On September 14, 2017, the SEC charged SunTrust Investment Services with receiving more than $1.1 million in client fees by improperly recommending costlier share classes of mutual funds when cheaper shares were available. The SEC alleged that SunTrust violated its fiduciary duty by promoting mutual fund share classes that charge 12b-1 fees without informing clients of their ability to purchase share class options that did not charge this additional fee. SunTrust profited from the 12b-1 fees through higher commissions paid by the funds. SunTrust began refunding the overcharged fees plus interest to the more than 4,500 accounts that were affected.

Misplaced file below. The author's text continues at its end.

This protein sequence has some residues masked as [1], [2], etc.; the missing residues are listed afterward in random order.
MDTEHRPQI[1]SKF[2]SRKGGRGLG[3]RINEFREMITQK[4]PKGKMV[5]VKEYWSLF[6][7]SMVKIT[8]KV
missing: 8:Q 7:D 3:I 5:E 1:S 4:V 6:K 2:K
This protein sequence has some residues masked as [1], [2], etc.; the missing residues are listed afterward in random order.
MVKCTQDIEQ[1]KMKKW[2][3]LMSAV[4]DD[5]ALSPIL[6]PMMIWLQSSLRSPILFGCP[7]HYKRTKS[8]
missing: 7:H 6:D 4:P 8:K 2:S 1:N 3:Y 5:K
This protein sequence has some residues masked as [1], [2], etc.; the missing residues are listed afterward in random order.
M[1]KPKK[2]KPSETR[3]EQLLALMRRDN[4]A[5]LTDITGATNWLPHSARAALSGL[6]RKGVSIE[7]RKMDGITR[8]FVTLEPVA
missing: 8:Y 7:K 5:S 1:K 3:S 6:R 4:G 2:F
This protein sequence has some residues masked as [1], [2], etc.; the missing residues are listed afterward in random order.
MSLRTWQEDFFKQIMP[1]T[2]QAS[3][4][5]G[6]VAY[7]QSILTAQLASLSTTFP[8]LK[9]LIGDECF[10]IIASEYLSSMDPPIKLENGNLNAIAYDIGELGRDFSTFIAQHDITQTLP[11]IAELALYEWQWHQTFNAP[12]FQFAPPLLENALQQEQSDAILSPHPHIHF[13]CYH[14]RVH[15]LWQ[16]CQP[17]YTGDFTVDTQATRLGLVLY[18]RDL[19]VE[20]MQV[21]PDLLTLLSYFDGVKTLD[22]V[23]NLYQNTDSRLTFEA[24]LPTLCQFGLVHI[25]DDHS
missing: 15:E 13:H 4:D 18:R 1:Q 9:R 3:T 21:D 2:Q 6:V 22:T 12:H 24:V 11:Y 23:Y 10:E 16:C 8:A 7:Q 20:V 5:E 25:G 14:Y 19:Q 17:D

The SEC’s order charges that SunTrust breached Sections 206(2), 206(4) and 207 of the Investment Advisers Act of 1940. In accordance, SunTrust agreed to be censured and to pay a monetary penalty of $1,148,071 in addition to disgorgement plus interest on any of the amount leftover from the fees refunded to clients.
WHAT DOES THIS MEAN FOR ME?
Advisers have a fiduciary duty to provide investment advice in the best interest of clients without regard to the adviser’s interests. Failure to seek best execution when selecting among available mutual fund share classes is a breach of fiduciary duty that could potentially expose the adviser during an SEC exam.